The Senate voted to advance a resolution Wednesday to nullify the Federal Communications Commission’s rollback of net neutrality, which is scheduled to take place next month.
Three Republicans, including Republican Sen. Susan Collins, joined the 49 Democrats in voting to begin debate on the measure to overturn the FCC’s controversial decision to dismantle an Obama-era rule that restricts Internet service providers’ ability to slow down or speed up users’ access to specific websites and apps.
A final vote on the measure could come around 3 p.m. ET, Democrats say.
House Democrats will need 25 Republicans to join them in backing the bill in order to force a vote in the lower chamber. It will also require President Trump’s signature before it could actually kill the FCC’s repeal of net neutrality.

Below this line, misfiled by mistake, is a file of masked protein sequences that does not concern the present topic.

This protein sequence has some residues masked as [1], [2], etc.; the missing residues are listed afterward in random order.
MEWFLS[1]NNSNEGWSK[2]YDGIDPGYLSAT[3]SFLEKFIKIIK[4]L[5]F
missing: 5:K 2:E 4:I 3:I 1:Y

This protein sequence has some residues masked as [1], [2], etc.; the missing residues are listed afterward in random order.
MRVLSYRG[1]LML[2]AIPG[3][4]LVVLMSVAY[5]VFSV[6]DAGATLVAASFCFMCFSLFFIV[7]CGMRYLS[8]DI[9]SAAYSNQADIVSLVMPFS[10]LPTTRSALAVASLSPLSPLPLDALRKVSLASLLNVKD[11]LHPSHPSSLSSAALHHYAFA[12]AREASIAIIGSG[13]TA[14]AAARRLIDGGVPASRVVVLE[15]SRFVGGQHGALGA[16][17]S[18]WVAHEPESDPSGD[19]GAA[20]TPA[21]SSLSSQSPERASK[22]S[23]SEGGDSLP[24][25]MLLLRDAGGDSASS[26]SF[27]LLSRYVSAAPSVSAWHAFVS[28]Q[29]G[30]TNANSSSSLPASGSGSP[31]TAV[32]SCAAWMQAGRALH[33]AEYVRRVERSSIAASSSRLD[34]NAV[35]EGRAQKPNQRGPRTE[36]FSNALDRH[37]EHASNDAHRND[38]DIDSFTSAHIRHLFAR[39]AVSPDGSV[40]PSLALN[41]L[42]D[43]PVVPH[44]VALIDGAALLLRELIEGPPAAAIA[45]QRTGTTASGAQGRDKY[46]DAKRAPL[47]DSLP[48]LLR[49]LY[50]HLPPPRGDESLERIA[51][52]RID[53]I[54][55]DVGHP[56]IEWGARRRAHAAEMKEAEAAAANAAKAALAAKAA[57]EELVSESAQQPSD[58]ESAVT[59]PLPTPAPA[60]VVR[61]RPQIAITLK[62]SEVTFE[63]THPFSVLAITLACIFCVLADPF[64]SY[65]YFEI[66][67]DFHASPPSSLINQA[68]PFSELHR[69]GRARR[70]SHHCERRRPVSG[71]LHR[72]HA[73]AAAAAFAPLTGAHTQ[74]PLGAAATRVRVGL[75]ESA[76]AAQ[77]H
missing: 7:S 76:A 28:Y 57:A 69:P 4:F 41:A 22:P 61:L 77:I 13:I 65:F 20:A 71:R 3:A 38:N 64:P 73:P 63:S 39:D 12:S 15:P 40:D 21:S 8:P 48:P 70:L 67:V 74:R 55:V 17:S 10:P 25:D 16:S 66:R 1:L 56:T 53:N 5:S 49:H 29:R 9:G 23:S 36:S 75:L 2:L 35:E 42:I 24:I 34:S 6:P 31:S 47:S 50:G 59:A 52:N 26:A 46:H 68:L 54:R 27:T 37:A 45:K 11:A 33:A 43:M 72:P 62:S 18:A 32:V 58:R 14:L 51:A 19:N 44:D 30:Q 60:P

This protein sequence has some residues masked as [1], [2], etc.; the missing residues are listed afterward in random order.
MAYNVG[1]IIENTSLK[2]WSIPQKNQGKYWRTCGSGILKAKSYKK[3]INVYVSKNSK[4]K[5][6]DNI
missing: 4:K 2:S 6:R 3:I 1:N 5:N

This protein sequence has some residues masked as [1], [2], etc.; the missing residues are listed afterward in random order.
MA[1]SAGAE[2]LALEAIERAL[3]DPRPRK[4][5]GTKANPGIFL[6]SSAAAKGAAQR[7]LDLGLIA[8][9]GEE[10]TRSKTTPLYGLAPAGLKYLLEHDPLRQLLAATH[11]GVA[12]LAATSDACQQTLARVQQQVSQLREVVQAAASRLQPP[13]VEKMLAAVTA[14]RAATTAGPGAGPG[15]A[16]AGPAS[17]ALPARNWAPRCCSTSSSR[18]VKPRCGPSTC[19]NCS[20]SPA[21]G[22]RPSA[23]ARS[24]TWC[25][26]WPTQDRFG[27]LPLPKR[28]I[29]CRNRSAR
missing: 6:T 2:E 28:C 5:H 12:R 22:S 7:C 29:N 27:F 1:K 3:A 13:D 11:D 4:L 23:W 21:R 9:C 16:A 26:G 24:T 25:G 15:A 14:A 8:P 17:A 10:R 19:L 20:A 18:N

Critics of the FCC rollback say they’re worried about consumers being forced to pay more for less consistent or slower service. FCC Chairman Ajit Pai, part of the Republican majority, has said the Obama rule was “heavy-handed” and isn’t needed.
Earlier this year, a coalition of 23 attorneys general sued to block the rollback of net neutrality. Others have also filed suit, from the nonprofit Mozilla to the Free Press advocacy group. And in March, Washington state enacted its own net neutrality protections, in anticipation of the federal rule being revoked.